Kozlova talked about her role and scoring success this season: "Thanks to the team's four attackers, my job is to help put the ball in the net… I got to play a lot of minutes and scored a few Champions League goals as well and helped my confidence… It's always nice to put goals in but the best part are team results and we have been getting a lot of them as well."

Vorkskla has had a good run in the 2023-24 UEFA Women's Champions League, advancing from the Champions Path Qualifying Round 1 Group 2 over Flora Tallinn of Estonia (4-3 after extra time)—after fighting back with two late goals to win the match 4-3—and then besting Osijek of Croatia (3-0). In Round 2, they met 2022-23 Italian Serie A Femmenile champion AS Roma in the two leg second round (falling 3-0 and 6-1 for a 9-1 aggregate win for Roma). Kozlova said: "With Flora and Osijek, we played two good solid teams but we knew, if we play our game, we could win both those games. We made it a little tougher than it had to be [against Flora] but ended up winning in extra time and then with Osiek, we did what the coach set up in the game plan; we did it to 100% and the game plan was perfectly correct and shut down that game in the first half with three goals."

For the draw in Round 2 against Roma, she said: "There's good and bad about drawing Roma [in the Round of 24 ahead of the 16 team League stage]; the bad is that it realistically would be very hard to qualify for the group stage, which was our goal, but the good is that these are the types of teams we want to be playing and the level a lot of us want to be playing on. Roma is one of the best teams in the world right now.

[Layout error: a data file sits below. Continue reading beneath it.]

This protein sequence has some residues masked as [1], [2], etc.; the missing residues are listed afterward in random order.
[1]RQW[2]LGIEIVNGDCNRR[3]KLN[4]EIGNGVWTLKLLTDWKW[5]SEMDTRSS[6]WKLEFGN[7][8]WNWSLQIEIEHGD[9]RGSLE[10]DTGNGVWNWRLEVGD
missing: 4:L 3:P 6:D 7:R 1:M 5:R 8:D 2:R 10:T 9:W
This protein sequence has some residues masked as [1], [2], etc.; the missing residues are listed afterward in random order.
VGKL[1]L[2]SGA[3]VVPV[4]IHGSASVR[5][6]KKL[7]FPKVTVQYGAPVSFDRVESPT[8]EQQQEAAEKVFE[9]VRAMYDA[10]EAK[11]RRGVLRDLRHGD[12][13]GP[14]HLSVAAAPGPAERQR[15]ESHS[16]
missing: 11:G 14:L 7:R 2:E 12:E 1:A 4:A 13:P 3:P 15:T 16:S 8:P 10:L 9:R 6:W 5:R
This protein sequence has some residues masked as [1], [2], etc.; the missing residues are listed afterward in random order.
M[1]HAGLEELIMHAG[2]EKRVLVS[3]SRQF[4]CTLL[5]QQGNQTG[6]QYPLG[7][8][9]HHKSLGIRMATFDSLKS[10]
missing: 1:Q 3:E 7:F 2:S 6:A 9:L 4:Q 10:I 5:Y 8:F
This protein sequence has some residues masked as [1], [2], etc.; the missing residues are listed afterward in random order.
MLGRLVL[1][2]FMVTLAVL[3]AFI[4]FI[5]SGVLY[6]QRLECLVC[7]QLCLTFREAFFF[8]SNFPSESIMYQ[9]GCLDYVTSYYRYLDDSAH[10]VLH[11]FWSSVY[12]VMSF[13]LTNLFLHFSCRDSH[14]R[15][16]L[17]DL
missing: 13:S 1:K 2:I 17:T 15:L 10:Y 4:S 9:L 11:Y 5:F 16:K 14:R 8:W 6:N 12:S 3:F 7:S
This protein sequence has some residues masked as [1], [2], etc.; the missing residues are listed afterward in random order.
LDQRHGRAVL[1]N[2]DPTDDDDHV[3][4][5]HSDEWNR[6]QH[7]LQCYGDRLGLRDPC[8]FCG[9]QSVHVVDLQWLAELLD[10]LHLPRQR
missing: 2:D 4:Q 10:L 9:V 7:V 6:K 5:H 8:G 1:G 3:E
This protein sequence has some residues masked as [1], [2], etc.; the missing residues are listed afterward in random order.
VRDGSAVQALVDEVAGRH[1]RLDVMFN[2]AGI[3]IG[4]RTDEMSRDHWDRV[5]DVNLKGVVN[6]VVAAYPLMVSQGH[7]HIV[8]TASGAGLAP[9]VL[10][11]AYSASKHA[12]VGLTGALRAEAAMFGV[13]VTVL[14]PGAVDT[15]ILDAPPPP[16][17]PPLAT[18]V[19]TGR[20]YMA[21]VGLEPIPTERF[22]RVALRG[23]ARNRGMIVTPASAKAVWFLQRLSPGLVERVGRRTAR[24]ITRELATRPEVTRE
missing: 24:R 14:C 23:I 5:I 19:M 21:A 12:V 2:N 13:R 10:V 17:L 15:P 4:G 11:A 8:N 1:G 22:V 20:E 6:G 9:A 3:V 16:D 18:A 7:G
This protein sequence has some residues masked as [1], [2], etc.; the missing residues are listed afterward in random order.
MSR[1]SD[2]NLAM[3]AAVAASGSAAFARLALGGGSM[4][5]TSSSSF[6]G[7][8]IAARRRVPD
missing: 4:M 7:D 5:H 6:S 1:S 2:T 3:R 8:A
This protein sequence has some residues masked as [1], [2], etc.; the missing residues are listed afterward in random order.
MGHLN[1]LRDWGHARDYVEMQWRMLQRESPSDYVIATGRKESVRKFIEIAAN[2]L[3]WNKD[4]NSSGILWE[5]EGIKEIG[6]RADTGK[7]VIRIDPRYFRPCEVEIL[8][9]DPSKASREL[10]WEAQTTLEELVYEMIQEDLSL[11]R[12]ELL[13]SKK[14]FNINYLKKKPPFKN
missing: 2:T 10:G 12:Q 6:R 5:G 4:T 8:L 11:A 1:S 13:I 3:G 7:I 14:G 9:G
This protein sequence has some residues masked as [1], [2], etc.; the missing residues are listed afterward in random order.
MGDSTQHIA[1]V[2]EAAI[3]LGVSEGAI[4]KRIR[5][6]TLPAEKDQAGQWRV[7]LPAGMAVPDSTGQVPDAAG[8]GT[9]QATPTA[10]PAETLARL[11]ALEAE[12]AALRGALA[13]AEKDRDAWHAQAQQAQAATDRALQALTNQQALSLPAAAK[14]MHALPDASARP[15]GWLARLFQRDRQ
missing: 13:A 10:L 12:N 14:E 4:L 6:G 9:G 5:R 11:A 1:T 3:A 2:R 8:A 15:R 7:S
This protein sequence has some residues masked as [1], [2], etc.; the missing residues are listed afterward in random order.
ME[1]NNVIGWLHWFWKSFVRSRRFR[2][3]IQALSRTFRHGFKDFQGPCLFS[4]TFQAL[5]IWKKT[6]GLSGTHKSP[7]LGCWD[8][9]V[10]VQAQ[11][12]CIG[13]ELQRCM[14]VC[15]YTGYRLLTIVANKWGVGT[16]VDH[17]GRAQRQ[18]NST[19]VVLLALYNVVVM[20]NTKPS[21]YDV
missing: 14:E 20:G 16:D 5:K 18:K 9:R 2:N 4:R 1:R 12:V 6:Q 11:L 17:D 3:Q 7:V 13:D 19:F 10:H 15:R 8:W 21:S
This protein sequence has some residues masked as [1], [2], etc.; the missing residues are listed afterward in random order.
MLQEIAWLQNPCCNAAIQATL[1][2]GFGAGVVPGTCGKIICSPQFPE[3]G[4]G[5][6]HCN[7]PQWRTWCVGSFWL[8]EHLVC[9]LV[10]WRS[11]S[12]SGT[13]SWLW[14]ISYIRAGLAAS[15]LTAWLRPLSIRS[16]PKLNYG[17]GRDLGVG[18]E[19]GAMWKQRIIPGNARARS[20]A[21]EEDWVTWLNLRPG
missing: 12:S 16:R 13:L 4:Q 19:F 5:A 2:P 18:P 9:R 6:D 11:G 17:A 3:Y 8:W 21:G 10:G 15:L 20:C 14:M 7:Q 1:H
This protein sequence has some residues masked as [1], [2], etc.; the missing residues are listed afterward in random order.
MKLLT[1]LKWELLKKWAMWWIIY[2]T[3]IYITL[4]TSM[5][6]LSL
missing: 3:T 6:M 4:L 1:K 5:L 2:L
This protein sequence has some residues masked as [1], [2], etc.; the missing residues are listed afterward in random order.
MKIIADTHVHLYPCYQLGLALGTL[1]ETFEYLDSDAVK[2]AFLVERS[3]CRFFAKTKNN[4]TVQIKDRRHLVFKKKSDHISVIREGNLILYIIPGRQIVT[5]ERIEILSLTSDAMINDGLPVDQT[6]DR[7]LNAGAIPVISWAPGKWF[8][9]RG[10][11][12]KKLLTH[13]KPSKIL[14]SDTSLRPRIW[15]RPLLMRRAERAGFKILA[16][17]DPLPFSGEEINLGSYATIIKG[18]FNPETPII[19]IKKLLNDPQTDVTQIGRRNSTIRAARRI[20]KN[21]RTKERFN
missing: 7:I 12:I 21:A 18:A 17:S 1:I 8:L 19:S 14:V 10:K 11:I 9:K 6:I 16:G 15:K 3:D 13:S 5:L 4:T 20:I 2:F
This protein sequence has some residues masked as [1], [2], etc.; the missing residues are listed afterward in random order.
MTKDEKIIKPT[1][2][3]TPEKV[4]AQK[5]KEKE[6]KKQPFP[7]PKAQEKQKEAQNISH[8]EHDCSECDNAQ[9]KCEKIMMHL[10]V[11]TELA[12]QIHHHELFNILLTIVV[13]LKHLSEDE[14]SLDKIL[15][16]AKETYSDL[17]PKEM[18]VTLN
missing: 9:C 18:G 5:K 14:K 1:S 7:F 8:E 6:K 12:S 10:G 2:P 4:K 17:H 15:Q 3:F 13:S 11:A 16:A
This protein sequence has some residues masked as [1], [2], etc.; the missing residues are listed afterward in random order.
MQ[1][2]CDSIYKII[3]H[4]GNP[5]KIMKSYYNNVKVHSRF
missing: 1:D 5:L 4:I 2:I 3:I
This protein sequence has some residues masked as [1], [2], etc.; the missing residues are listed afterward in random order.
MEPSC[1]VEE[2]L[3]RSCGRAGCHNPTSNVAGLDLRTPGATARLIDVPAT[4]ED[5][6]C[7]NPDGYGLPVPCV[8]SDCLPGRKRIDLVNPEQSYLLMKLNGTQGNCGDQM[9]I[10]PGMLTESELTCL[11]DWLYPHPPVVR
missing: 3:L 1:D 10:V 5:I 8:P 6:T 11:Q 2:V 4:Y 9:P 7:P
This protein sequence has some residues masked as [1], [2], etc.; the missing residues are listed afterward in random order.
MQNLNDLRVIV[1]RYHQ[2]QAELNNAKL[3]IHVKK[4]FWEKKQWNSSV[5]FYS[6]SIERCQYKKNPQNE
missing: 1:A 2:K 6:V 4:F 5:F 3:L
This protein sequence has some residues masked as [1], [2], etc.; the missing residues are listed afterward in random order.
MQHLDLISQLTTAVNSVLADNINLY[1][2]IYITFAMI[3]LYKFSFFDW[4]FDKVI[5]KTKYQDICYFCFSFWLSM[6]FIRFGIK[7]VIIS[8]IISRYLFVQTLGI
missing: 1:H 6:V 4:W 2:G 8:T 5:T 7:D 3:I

"We had to play both games in Rome [because of the war] and they were very, very kind and hospitable to us, [including] the fans and the team… I was able to test myself against those kind of levels. One day I hope I can be on a team like that."

Roma won 3-0 and 6-1 for a 9-1 aggregate win. Last season, Roma surprised many by making the Quarterfinals, where they fell to Barcelona 6-1 on aggregate. This season, they finished in last place in Group C with a 1-2-3 (W-D-L) record for five points, despite capturing four points in their first two games—a 2-2 tie with third place Bayern Munich of Germany away and a 3-0 tie at home against second place Ajax of the Netherlands, before losing twice to Group winners Paris St. Germain of France (2-1 and 3-1) and losing their momentum.

She said that the league has seen a reduction of imports, just as on the men's side, when many men's league players left when the war started in February of 2022: "The league was growing the international side of things but the war pushed everyone out and, once players came back, it was mostly Ukrainians."

A few of the imports this year include:

League leaders Krybas had six imports:

  • Goalkeeper Mengdi Zhu (24). who is a Chinese youth international and joined the club this season from Sichuan at home; she is the first Chinese women's player in the Ukrainian league.
  • Defender Kristina Aleksanyan (34) of Armenia, won four league titles in Russia with Zvezda Perm (two), Rossiyanka and Ryazan.